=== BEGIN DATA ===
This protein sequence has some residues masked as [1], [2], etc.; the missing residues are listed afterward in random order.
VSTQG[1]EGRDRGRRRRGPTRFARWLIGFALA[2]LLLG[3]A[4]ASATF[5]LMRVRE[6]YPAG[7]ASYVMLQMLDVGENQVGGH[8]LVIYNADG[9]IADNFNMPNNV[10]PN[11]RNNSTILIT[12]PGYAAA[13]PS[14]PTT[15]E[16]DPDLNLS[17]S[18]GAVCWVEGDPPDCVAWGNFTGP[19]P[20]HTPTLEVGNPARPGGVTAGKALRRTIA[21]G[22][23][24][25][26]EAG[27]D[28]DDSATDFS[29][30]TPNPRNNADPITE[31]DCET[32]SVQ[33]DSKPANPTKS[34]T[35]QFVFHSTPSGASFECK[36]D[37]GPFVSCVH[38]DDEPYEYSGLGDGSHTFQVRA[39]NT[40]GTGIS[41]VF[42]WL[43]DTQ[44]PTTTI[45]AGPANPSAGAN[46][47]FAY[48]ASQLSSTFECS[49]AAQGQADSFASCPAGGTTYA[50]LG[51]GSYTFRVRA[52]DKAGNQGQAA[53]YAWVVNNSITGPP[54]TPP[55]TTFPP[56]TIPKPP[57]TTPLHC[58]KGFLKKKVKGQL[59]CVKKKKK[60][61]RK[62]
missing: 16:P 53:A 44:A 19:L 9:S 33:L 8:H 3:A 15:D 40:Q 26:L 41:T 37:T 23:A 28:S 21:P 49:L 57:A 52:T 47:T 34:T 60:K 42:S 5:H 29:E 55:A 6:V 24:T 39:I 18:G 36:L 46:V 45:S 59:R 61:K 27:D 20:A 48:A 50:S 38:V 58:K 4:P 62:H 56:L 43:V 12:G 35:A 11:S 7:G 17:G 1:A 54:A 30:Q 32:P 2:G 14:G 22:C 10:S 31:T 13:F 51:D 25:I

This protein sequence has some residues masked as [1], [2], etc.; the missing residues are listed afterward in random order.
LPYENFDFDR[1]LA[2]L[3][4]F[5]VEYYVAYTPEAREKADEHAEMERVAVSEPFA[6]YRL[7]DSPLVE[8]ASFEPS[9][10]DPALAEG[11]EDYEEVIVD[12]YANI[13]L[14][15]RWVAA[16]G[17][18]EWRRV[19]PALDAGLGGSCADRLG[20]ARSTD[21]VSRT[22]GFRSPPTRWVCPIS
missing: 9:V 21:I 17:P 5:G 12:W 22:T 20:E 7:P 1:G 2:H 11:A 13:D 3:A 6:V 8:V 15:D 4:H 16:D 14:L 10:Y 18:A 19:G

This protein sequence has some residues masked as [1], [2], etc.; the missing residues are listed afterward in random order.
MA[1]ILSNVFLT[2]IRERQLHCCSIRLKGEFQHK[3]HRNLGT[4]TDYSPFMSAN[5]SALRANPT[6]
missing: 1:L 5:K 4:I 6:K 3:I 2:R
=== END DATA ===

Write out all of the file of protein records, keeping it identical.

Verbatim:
This protein sequence has some residues masked as [1], [2], etc.; the missing residues are listed afterward in random order.
VSTQG[1]EGRDRGRRRRGPTRFARWLIGFALA[2]LLLG[3]A[4]ASATF[5]LMRVRE[6]YPAG[7]ASYVMLQMLDVGENQVGGH[8]LVIYNADG[9]IADNFNMPNNV[10]PN[11]RNNSTILIT[12]PGYAAA[13]PS[14]PTT[15]E[16]DPDLNLS[17]S[18]GAVCWVEGDPPDCVAWGNFTGP[19]P[20]HTPTLEVGNPARPGGVTAGKALRRTIA[21]G[22][23][24][25][26]EAG[27]D[28]DDSATDFS[29][30]TPNPRNNADPITE[31]DCET[32]SVQ[33]DSKPANPTKS[34]T[35]QFVFHSTPSGASFECK[36]D[37]GPFVSCVH[38]DDEPYEYSGLGDGSHTFQVRA[39]NT[40]GTGIS[41]VF[42]WL[43]DTQ[44]PTTTI[45]AGPANPSAGAN[46][47]FAY[48]ASQLSSTFECS[49]AAQGQADSFASCPAGGTTYA[50]LG[51]GSYTFRVRA[52]DKAGNQGQAA[53]YAWVVNNSITGPP[54]TPP[55]TTFPP[56]TIPKPP[57]TTPLHC[58]KGFLKKKVKGQL[59]CVKKKKK[60][61]RK[62]
missing: 16:P 53:A 44:A 19:L 9:S 33:L 8:H 3:A 15:D 40:Q 26:L 41:T 37:T 23:A 28:S 21:P 49:L 57:A 52:T 47:T 34:T 60:K 42:S 5:H 29:E 55:A 6:V 24:T 39:I 18:G 36:L 46:V 45:S 59:R 61:K 27:D 20:A 48:A 50:S 38:V 58:K 4:P 62:H 56:L 43:V 12:G 35:A 11:S 7:G 17:G 1:A 54:A 30:Q 32:P 2:G 14:G 22:C 10:S 31:T 13:F 51:D 25:I

This protein sequence has some residues masked as [1], [2], etc.; the missing residues are listed afterward in random order.
LPYENFDFDR[1]LA[2]L[3][4]F[5]VEYYVAYTPEAREKADEHAEMERVAVSEPFA[6]YRL[7]DSPLVE[8]ASFEPS[9][10]DPALAEG[11]EDYEEVIVD[12]YANI[13]L[14][15]RWVAA[16]G[17][18]EWRRV[19]PALDAGLGGSCADRLG[20]ARSTD[21]VSRT[22]GFRSPPTRWVCPIS
missing: 9:V 21:I 17:P 5:G 12:W 22:T 20:E 7:P 1:G 2:H 11:A 13:D 3:A 6:V 8:V 15:D 4:H 16:D 14:L 10:Y 18:A 19:G

This protein sequence has some residues masked as [1], [2], etc.; the missing residues are listed afterward in random order.
MA[1]ILSNVFLT[2]IRERQLHCCSIRLKGEFQHK[3]HRNLGT[4]TDYSPFMSAN[5]SALRANPT[6]
missing: 1:L 5:K 4:I 6:K 3:I 2:R